Objective: To estimate the cost-effectiveness of screening strategies for Lynch syndrome among newly diagnosed endometrial cancer patients.
Methods: A decision analysis compared four strategies to screen women with newly diagnosed endometrial cancer for Lynch syndrome: 1) Amsterdam criteria strategy, where full gene sequencing was performed for women who meet Amsterdam criteria; 2) Sequence-all strategy, where full gene sequencing was performed for all women with endometrial cancer; 3) Sequence aged younger than 60 years strategy, where full gene sequencing was performed for women aged younger than 60 years with endometrial cancer; and 4) immunohistochemistry/single gene strategy, where immunohistochemistry was performed for the DNA mismatch repair genes for all women after single gene sequencing for specific women lacking protein expression. Prevalence rates, probabilities of immunohistochemistry staining loss, and gene mutation rates were calculated from published data. Costs were estimated from Medicare reimbursement rates. Cost-effectiveness ratios and incremental cost-effectiveness ratios were estimated for each strategy.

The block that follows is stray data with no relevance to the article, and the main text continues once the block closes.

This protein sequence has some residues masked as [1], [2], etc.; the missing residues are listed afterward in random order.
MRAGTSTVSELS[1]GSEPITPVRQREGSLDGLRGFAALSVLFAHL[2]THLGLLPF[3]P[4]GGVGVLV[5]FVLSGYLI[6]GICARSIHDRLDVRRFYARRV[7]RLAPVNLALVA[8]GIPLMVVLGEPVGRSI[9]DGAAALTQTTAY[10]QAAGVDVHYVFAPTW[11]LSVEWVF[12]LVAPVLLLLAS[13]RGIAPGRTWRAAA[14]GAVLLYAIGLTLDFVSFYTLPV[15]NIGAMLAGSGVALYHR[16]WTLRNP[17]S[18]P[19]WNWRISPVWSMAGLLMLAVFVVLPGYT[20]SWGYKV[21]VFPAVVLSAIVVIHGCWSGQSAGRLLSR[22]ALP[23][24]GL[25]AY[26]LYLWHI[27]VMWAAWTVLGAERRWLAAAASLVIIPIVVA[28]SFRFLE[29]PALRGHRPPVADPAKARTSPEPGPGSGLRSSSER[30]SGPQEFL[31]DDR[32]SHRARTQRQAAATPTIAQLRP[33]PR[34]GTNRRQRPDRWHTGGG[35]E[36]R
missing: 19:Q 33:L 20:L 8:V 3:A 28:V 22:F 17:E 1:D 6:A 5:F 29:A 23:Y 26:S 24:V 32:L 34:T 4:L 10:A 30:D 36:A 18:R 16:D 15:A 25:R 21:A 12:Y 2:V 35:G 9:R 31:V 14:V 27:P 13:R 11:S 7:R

Results: For the estimated 40,000 women diagnosed annually with endometrial cancer, the sequence-all strategy detects 920 patients with Lynch syndrome at a cost of $105 million. The Amsterdam criteria give the least-expensive strategy ($7 million), but detect the fewest patients (n=83) with Lynch syndrome. The immunohistochemistry/single gene sequencing strategy detects 858 patients at a cost of $17 million; this strategy has an incremental cost-effectiveness ratio of $13,812. The sequence aged younger than 60 years strategy was less effective and more costly than other strategies.
Conclusion: Of the strategies studied, immunohistochemical evaluation of tumor specimens for mismatch repair protein expression after single gene sequencing for patients with endometrial cancer is a cost-effective strategy for detecting Lynch syndrome.
Level of evidence: : III.